Sjögren’s syndromeKeratoconjunctivitis sicca can be detected by Schirmer’s test, tear break-up time, and rose Bengal staining, and xerostomia by a reduced parotid salivary flow rate and reduced uptake and clearance on isotope scans. There is increasing interest in the use of noninvasive ultrasound and MRI in the diagnosis of the condition. However, it is important to remember that both salivary and lacrimal function decline with age and may be impaired in conditions other than Sjögren’s syndrome. One cause of diagnostic confusion arises from treatment with drugs with anticholinergic side effects, the most frequent being the tricyclic antidepressants.

Biopsy and histology of the labial glands from behind the lower lip provides the most definitive diagnostic test. The area is anaesthetized with lidocaine containing adrenaline and an incision 1.5 cm long allows access to five to ten glands 2 to 4 mm in diameter that are removed by simple blunt dissection. A diagnosis of Sjögren’s syndrome depends on finding foci of periductular infiltrates of at least 50 lymphocytes and/or plasma cells at a density of more than one focus/4 mm2 (Fig. 19.11.6.2).

Fig. 19.11.6.2 Biopsy showing a lobule of minor salivary gland from a patient with Sjögren’s syndrome. There is a focal inflammatory infiltrate surrounding blood vessels and ducts with the acini being relatively spared.

Fig. 19.11.6.2
Biopsy showing a lobule of minor salivary gland from a patient with Sjögren’s syndrome. There is a focal inflammatory infiltrate surrounding blood vessels and ducts with the acini being relatively spared.

Sjögren’s syndromeMost patients have a raised erythrocyte sedimentation rate (ESR) and a mild normocytic anaemia, with leucopenia in about 50% of cases. One of the most remarkable features of primary Sjögren’s syndrome is a high level of IgG, which can be up to 50 g/litre. Complement levels are usually normal, although C4 levels can sometimes be reduced because of the link between Sjögren’s syndrome and the C4A null gene. Anti-Ro and/or -La antibodies are found in 60% of patients with primary Sjögren’s syndrome and form part of the diagnostic criteria.

Rheumatoid factors, as measured by routine assays, occur in all forms of Sjögren’s syndrome and their detection in primary disease is a common reason for misdiagnosing such patients as having rheumatoid arthritis. Antinuclear antibodies can also occur. Both rheumatoid factors and antinuclear antibodies, although not diagnostically specific, can help in distinguishing Sjögren’s syndrome from nonautoimmune causes of sicca symptoms. Primary Sjögren’s syndrome can be mimicked very closely by infection with HTLV-I (human T-lymphocytic virus I), HIV-1, and hepatitis C virus. All three diseases cause dry eyes and mouth, swelling of salivary glands, and biopsy changes very similar to those of primary Sjögren’s syndrome. All are associated with hypergammaglobuli naemia, a raised ESR, and autoantibodies, although anti-Ro and anti-La are unusual. The only way to differentiate them with certainty is by specific serological testing. The Sjögren-like syndrome associated with HIV infection has been termed ‘diffuse infiltrative lymphocytosis syndrome’ and occurs in about 5% of HIV-positive individuals. Chronic fatigue syndrome is frequently mistaken for Sjögren’s syndrome and vice versa (less frequently); a salivary gland biopsy usually clarifies the situation.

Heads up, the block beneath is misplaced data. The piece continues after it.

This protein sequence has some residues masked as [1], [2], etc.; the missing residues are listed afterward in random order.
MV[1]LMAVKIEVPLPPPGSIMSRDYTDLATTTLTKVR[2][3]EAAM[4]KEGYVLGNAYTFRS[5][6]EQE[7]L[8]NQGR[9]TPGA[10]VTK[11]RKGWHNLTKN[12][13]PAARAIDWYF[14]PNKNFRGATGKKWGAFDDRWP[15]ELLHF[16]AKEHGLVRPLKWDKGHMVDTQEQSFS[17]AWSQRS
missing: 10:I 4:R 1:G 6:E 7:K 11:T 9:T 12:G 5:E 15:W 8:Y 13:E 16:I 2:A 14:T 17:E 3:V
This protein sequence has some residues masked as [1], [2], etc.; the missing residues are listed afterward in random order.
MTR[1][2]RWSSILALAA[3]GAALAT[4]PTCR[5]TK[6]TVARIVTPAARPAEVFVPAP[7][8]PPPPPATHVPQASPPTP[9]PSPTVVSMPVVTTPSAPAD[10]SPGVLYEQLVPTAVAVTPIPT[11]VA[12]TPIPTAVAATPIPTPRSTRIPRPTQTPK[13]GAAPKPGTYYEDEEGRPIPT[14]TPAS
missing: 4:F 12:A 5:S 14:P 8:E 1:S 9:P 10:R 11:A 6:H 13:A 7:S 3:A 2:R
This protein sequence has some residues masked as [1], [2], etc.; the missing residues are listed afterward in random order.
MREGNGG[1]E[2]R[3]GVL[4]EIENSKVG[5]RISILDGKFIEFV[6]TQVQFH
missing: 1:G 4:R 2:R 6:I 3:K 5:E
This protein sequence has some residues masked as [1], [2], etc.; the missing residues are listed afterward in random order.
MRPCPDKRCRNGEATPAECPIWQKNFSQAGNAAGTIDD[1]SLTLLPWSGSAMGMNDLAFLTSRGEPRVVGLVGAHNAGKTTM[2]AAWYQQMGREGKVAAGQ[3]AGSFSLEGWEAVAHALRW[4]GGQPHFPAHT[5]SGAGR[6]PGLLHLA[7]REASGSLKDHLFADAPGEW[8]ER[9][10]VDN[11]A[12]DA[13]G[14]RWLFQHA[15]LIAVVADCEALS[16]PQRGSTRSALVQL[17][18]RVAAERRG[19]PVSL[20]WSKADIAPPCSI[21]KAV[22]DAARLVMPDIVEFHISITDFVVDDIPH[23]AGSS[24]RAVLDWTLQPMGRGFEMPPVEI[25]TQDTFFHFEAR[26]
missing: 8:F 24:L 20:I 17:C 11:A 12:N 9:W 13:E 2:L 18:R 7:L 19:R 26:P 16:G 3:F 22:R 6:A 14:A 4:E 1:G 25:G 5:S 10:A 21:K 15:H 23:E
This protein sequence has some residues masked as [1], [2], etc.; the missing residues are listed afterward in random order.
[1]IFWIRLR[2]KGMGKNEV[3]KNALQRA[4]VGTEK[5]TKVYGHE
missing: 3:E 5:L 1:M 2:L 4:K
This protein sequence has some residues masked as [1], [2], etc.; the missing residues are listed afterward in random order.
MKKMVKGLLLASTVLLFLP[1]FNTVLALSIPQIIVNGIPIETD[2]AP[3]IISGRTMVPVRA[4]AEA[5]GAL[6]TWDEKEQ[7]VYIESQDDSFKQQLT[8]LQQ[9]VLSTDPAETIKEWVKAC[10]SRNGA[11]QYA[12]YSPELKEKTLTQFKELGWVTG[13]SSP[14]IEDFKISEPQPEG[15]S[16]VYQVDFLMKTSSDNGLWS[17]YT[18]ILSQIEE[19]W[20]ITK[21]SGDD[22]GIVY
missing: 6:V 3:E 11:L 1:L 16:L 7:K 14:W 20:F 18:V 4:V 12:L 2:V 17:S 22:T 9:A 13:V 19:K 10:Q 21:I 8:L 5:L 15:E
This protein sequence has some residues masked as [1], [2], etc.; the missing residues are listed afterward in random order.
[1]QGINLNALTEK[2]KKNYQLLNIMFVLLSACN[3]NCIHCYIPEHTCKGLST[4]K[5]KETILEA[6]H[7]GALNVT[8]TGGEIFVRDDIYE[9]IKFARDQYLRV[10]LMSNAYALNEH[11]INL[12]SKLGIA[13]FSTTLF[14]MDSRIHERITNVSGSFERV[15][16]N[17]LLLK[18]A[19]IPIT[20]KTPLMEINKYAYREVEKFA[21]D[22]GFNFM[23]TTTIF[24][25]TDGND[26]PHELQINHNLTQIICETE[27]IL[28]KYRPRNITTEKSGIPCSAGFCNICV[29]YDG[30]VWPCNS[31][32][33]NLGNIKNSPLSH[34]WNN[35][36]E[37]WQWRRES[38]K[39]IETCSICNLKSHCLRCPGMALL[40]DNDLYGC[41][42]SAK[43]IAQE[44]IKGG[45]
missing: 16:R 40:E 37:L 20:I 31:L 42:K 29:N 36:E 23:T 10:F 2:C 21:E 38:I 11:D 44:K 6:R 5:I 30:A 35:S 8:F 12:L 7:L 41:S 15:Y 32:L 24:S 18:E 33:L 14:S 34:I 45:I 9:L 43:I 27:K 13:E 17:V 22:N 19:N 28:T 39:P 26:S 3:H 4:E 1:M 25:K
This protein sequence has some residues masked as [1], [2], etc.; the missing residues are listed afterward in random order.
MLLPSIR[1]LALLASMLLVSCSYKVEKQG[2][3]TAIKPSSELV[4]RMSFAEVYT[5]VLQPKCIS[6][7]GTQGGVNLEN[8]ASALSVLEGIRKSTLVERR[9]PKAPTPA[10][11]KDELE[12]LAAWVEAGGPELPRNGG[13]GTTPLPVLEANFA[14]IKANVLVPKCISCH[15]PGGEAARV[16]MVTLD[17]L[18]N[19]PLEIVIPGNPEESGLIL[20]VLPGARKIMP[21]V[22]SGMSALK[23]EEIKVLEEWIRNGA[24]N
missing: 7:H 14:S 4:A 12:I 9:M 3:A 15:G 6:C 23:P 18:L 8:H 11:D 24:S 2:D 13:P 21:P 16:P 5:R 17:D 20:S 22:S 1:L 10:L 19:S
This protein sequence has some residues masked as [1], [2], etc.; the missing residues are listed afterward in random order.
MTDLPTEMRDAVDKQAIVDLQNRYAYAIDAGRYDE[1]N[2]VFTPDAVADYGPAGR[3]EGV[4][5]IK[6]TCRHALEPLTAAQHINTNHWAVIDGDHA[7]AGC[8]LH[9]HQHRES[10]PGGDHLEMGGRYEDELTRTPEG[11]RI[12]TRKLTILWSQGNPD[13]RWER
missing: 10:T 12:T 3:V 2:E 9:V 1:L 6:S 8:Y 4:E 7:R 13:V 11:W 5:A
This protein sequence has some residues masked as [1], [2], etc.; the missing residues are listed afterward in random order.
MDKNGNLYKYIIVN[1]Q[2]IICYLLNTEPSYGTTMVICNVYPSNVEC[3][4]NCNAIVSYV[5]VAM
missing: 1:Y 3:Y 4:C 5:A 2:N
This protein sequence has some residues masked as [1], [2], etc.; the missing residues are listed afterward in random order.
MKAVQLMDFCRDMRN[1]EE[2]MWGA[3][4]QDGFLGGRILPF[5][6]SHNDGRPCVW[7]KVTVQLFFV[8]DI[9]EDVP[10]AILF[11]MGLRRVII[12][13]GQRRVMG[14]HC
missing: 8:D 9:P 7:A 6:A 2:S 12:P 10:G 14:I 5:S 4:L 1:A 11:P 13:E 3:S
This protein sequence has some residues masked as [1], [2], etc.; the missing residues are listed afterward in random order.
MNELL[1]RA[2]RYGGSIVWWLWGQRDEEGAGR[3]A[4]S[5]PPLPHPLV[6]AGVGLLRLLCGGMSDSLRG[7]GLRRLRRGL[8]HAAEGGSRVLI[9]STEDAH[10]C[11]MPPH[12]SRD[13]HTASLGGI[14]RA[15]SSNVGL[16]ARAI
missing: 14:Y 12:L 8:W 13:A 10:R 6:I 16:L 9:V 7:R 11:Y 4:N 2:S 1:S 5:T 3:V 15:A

Diagnostic criteria

Diagnostic criteria are essential for the standardization of any research involving patient groups, particularly with a disease, or group of diseases, as heterogeneous as Sjögren’s syndrome. In the case of Sjögren’s syndrome such criteria are also useful in clinical practice. Currently used criteria depend on the demonstration of keratoconjunctivitis sicca, xerostomia, and a positive labial gland biopsy. The previously widely used 1993 ‘European’ criteria, based on the results of a multicentre European study, have now been supplanted by the 2002 American/European Consensus criteria (Box 19.11.6.1). These are based on a short questionnaire about ocular and oral symptoms, with other criteria being ocular signs (by Schirmer’s test or rose Bengal staining), lymphocytic infiltrates on lip biopsy, salivary gland involvement (decreased salivary flow rate), and demonstration of serum Ro or La antibodies. Importantly, unlike the previous European criteria, these Consensus criteria must include either a positive biopsy or the presence of anti-Ro and/or anti-La antibodies.

Annals of Rheumatic diseases (2002) 61, 554–8. Reproduced with permission from the BMJ Publishing Group.

Treatment

Sjögren’s syndromeMost treatment in Sjögren’s syndrome is topical and symptomatic. Simple measures can help preserve the integrity of the cornea as well as the gums and teeth, and are worth pursuing with enthusiasm. Tear substitutes are the mainstay of treatment for dry eyes. In general, patients are advised to start with simple, less viscous preparations such as hypromellose, before moving on to more viscous drops such as carbomers, carmellos, and the newer sodium hyaluronate based preparations. They should be advised to use preservative-free preparations. Where thick mucus strands are a particular problem, topical acetylcysteine eye drops may help. Eye ointments, particularly at night, can help lubricate sticky eyes. Blepharitis is a common problem and can be treated with warm compresses and lid hygiene using a weak solution of baby shampoo. Bacterial infection should be treated immediately with chloramphenicol ointment or drops. The use of ciclosporin-containing eye drops has been shown to be helpful in those with ongoing corneal inflammation. Wearing spectacles reduces tear evaporation by up to 30%, and further benefit can be achieved by adding side panels to the frames. Temporary or permanent occlusion of the canaliculi or (rarely) tarsorrhaphy may help to retain tears within the conjunctival sac.